Microbial natural products serve as a dominant source of pharmaceutical compounds and comprise some of our most celebrated cures. Recent studies, however, have been plagued by the frequent rediscovery of old molecules. The underlying reason is that the vast majority of natural product biosynthetic genes in a given bacterium are not significantly expressed, when cultured under standard laboratory conditions. These so-called âsilentâ or âcrypticâ gene clusters represent a large reservoir of bioactive molecules and methods that access them would have a profound impact on natural products research and thereby on drug discovery. In this talk, I will present new strategies that my group has developed for activating silent biosynthetic gene clusters. Application of these approaches to diverse bacteria has unveiled not only the products of silent gene clusters, but also small molecule elicitors, which in most cases are growth-inhibitory or antibiotic in nature. These insights have led to the idea that old antibiotics may be used to find new ones. In addition, my group has been engaged in elucidating new transformations carried out by metalloenzymes during natural product biosynthesis. Recent reactions that we have discovered, along with proposed mechanisms, will be presented as well.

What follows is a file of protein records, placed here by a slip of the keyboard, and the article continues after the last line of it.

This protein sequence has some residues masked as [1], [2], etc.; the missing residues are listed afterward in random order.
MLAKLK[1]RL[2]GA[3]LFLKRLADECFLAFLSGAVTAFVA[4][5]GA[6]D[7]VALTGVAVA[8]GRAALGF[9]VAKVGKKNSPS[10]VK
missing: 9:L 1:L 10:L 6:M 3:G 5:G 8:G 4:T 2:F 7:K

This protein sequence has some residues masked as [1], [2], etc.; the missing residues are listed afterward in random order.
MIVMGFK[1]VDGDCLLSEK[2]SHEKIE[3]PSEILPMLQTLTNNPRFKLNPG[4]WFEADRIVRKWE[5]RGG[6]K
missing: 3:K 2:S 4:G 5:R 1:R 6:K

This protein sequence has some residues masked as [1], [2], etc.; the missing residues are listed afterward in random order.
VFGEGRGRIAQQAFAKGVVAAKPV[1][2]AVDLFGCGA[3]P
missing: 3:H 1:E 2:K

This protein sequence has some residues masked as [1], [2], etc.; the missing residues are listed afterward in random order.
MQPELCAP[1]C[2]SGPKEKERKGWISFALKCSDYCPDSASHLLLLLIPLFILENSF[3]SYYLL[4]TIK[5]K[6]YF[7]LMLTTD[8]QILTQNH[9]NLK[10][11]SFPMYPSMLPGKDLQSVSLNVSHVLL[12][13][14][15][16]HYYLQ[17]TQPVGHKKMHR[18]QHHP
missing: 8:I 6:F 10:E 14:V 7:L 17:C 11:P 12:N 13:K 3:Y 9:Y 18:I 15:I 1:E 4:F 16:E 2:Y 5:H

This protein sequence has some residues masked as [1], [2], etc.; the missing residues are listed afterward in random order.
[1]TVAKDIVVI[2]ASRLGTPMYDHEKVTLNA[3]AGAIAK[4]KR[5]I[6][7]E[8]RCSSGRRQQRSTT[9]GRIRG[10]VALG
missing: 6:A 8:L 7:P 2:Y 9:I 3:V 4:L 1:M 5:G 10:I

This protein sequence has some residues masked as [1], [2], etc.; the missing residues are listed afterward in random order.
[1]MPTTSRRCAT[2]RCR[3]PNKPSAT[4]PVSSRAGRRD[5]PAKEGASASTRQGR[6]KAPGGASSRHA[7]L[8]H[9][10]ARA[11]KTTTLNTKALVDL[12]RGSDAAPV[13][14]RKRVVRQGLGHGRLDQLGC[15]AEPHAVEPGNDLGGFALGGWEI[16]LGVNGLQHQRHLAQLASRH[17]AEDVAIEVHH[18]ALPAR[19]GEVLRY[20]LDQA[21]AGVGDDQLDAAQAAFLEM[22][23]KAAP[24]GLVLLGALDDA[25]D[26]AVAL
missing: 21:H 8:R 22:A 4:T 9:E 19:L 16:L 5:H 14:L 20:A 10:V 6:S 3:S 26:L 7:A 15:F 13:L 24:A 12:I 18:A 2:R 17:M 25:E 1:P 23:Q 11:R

Mohammad Seyedsayamdost (Princeton University)